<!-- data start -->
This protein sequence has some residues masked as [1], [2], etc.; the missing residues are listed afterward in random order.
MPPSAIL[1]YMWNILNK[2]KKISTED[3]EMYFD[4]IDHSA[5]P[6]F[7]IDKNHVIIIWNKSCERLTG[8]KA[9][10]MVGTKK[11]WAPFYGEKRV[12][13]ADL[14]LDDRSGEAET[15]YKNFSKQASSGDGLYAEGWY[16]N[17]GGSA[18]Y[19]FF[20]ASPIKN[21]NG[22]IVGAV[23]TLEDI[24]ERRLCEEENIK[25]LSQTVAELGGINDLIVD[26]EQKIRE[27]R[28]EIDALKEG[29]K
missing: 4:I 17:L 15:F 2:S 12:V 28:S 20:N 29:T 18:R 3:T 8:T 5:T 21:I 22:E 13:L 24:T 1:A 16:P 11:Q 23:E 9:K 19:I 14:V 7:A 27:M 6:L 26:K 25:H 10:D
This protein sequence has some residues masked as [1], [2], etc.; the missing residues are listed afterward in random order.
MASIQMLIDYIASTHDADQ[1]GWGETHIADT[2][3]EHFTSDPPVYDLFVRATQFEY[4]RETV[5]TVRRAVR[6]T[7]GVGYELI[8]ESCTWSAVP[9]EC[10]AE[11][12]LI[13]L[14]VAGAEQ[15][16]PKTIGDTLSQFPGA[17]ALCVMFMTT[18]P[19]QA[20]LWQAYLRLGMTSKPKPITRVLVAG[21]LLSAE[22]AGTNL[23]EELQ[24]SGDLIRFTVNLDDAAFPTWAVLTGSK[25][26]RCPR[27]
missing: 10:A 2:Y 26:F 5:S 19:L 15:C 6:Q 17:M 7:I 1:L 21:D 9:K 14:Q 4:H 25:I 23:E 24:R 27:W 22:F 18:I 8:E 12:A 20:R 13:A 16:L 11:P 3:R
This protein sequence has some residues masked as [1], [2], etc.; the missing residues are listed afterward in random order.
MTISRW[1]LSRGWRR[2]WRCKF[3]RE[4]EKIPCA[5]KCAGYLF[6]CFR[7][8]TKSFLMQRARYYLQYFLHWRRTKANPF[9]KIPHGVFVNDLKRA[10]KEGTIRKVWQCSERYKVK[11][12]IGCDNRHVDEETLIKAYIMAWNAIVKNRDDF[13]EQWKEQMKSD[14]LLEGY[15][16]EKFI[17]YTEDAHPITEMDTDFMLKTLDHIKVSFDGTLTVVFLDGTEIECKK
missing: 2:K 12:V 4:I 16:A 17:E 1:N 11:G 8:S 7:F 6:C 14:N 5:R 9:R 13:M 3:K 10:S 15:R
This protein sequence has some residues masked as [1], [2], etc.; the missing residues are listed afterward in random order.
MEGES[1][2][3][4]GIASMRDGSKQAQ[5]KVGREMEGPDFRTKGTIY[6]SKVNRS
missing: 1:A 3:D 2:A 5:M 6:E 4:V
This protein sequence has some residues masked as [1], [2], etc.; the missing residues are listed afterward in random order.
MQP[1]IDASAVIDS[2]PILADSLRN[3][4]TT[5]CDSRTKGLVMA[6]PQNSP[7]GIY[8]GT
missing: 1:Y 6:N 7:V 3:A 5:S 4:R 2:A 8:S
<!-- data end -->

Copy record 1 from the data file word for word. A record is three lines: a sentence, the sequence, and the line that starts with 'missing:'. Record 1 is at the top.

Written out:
This protein sequence has some residues masked as [1], [2], etc.; the missing residues are listed afterward in random order.
MPPSAIL[1]YMWNILNK[2]KKISTED[3]EMYFD[4]IDHSA[5]P[6]F[7]IDKNHVIIIWNKSCERLTG[8]KA[9][10]MVGTKK[11]WAPFYGEKRV[12][13]ADL[14]LDDRSGEAET[15]YKNFSKQASSGDGLYAEGWY[16]N[17]GGSA[18]Y[19]FF[20]ASPIKN[21]NG[22]IVGAV[23]TLEDI[24]ERRLCEEENIK[25]LSQTVAELGGINDLIVD[26]EQKIRE[27]R[28]EIDALKEG[29]K
missing: 4:I 17:L 15:F 2:S 12:V 28:S 20:N 29:T 18:R 3:T 8:T 5:T 21:I 22:E 13:L 24:T 1:A 16:P 11:Q 23:E 9:K 19:I 14:V 7:A 27:M 6:L 26:K 25:H 10:D